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Facebook buys Instagram for a cool billion

Facebook founder and CEO Mark Zuckerberg speaks during a news conference at Facebook headquarters on October 6, 2010 in Palo Alto, California.
Facebook founder and CEO Mark Zuckerberg speaks during a news conference at Facebook headquarters on October 6, 2010 in Palo Alto, California.
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Facebook just announced that it's acquiring Instagram, the photo filtering and sharing app-maker, for — wait for it — $1 billion! The deal is in cash and shares, although given that Facebook doesn't actually have public shares yet, we'll have to assume that the stock part is coming from Facebook equity that now trades on private markets. Safe to assume that this equity will convert to Facebook stock when the company launches its much anticipated IPO later this year.

Instagram is only about two years old, but its users are sending upwards of 5 million photos a day to sites like Facebook and Twitter. A $1 billion valuation implies revenues of 200 million (at a conservative five-times multiple), which is just off the charts for a company so young. Particularly since Instagram is generating profits of exactly zero.

Its funding raises up to this point amount to around $7.5 million, and the word back in 2010 was that its valuation was about $20 million. That seems to have risen...somewhat, even beyond a new, rumored valuation based on new funding rounds of $500 million.

At the price Facebook paid, the return on the existing investment is...13,000-plus percent.

Why is Facebook is buying Instagram? Here's Mark Zuckerberg himself, from his Facebook post on the news. He emphasizes that Facebook isn't going to inhale Instagram, but rather continue to let it operate on its own:

[W]e're committed to building and growing Instagram independently. Millions of people around the world love the Instagram app and the brand associated with it, and our goal is to help spread this app and brand to even more people.

We think the fact that Instagram is connected to other services beyond Facebook is an important part of the experience. We plan on keeping features like the ability to post to other social networks, the ability to not share your Instagrams on Facebook if you want, and the ability to have followers and follow people separately from your friends on Facebook.

These and many other features are important parts of the Instagram experience and we understand that. We will try to learn from Instagram's experience to build similar features into our other products. At the same time, we will try to help Instagram continue to grow by using Facebook's strong engineering team and infrastructure.

This is an important milestone for Facebook because it's the first time we've ever acquired a product and company with so many users. We don't plan on doing many more of these, if any at all. But providing the best photo sharing experience is one reason why so many people love Facebook and we knew it would be worth bringing these two companies together.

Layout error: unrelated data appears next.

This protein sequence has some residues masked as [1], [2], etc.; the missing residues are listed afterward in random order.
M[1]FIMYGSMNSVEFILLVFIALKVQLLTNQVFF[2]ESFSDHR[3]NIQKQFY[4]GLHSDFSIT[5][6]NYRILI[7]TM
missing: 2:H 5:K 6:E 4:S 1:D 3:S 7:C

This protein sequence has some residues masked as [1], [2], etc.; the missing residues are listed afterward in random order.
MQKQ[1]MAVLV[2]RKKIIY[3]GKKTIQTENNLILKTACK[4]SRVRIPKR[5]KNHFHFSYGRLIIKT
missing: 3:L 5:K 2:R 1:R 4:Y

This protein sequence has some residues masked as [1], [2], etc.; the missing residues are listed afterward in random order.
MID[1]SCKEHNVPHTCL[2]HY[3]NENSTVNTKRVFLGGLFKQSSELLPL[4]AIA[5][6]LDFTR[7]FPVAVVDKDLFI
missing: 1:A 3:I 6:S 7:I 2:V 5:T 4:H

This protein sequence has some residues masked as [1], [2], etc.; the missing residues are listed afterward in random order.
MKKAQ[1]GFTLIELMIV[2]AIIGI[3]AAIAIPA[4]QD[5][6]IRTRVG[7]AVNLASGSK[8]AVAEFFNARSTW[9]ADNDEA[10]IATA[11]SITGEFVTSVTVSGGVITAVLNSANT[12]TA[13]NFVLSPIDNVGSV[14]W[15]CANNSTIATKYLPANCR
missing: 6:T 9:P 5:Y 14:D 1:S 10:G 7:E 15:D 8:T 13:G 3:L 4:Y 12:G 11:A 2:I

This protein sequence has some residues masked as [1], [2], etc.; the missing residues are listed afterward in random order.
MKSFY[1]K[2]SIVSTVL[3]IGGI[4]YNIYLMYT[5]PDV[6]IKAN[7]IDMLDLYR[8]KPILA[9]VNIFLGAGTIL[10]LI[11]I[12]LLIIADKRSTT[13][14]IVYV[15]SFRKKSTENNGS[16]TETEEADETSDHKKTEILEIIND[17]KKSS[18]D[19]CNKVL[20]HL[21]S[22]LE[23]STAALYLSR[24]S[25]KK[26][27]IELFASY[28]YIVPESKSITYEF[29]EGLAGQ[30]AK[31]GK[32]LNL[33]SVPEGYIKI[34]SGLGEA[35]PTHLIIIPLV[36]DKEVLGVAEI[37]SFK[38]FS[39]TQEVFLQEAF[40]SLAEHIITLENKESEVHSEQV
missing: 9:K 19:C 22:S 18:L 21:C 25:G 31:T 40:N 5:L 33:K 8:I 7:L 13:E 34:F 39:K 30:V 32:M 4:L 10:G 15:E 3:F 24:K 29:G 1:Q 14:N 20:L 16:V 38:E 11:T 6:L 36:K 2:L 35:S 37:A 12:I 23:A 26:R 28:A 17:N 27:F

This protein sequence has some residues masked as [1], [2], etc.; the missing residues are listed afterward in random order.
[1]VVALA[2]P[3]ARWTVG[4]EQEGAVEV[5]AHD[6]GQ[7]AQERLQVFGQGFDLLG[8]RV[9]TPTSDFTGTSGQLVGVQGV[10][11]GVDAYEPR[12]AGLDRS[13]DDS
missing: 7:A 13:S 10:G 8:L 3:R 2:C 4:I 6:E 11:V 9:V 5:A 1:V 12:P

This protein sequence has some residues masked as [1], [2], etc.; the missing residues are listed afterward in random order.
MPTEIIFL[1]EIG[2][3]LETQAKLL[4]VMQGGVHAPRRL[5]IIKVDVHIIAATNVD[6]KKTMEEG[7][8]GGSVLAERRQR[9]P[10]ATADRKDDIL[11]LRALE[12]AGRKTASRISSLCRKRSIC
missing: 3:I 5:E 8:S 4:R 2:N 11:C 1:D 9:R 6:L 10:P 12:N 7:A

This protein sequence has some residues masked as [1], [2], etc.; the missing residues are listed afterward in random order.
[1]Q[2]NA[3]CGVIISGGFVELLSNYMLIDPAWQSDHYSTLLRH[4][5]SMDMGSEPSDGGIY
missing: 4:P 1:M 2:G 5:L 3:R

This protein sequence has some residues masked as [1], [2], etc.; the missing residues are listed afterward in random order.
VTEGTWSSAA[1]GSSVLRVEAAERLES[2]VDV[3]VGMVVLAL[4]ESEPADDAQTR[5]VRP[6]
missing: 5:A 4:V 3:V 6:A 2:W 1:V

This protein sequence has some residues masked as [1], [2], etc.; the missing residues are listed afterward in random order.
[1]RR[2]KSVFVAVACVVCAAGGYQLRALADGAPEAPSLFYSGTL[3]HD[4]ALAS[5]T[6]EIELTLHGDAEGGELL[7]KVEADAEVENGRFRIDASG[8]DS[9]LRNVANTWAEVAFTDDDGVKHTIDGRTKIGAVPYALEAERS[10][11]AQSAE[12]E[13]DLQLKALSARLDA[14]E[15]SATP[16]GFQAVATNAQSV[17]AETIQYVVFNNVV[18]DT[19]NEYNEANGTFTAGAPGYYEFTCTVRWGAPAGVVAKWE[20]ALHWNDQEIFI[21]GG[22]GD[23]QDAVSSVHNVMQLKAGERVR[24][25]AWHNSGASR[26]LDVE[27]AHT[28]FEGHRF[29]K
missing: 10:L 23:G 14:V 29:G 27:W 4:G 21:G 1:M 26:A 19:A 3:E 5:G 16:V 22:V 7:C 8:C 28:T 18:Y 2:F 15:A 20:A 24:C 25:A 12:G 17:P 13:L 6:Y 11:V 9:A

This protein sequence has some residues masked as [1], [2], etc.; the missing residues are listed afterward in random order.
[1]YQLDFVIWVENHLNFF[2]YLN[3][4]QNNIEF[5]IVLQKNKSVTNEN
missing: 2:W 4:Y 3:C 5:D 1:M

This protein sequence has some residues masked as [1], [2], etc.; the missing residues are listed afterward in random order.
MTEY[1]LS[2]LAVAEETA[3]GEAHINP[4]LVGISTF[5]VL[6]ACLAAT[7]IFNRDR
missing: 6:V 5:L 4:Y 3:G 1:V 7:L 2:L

Over at Instagram, they're understandably "psyched."

Facebook is basically running up the white flag here and admitting that it can't homebrew a decent Instagram alternative that's native to Facebook. The New York Times' Nick Bilton reported last year on the "photo-filter wars":

Facebook plans to add a series of photo filters to its mobile application in the coming months with the hopes of drawing  off fans of Instagram, the popular photo-sharing application.

The new feature has been ready for some time, according to two engineers who work at Facebook, but Mark Zuckerberg, Facebook’s chief executive, hopes his engineers and artists create more filters before releasing the new product. Both Facebook engineers asked not to be named as they are not allowed to speak publicly for the company about unannounced products.

The engineers said Facebook will introduce almost a dozen photo filters, including some that are similar to Instagram like old-style camera lenses and grainy film. Facebook will also try to introduce new styles of filters with the hopes of drawing users away from other photo apps.

The engineers also said that Facebook attempted to acquire Instagram over the summer, but to no avail.

Instagram was clearly wise to wait for Facebook's photo-filter efforts to flounder as Instagram's flourished. It was also obvious that Facebook biggest future rivals, Apple and Google, were moving into Instagram competition/collaboration. Apple by adding filtering to its iOS mobile software, according to Bilton, and Google benefitting from a gangbusters Instagram launch for Android.

So did Facebook overpay? Of course. But Facebook is becoming more and more of a photo-sharing site, with those photos coming from the mobile environment. As we learned from Facebook's IPO filing, the company has almost no revenue coming in from mobile. It needs to move rapidly into that space, as mobile apps replace the desk-bound Web. So for Facebook to make good on its $100 million valuation, it has to be plugged into what Instagram can do and it seemingly can't. 

That said, Instagram has to be something that Facebook is looking at as a sharing platform or system with a gajillion users. If it's spending $1 billion filters, a neat gimmick, then, well...we could genuinely be looking at tech bubble that rivals anything we saw in the late 1990s.

UPDATE: Business Insider notes that back in February, it said Instrgram was Facebook's biggest threat. Instagram = FAST! Facebook = s....l...o...w...

UPDATE 2: The more this is getting chewed over, the more I think Facebook is (a) solving its mobile photo uploading problem and, more importantly, (b) buying millions of Instagram users, thereby creating an instant mobile community that it can plug more directly into Facebook.

Follow Matthew DeBord and the DeBord Report on Twitter.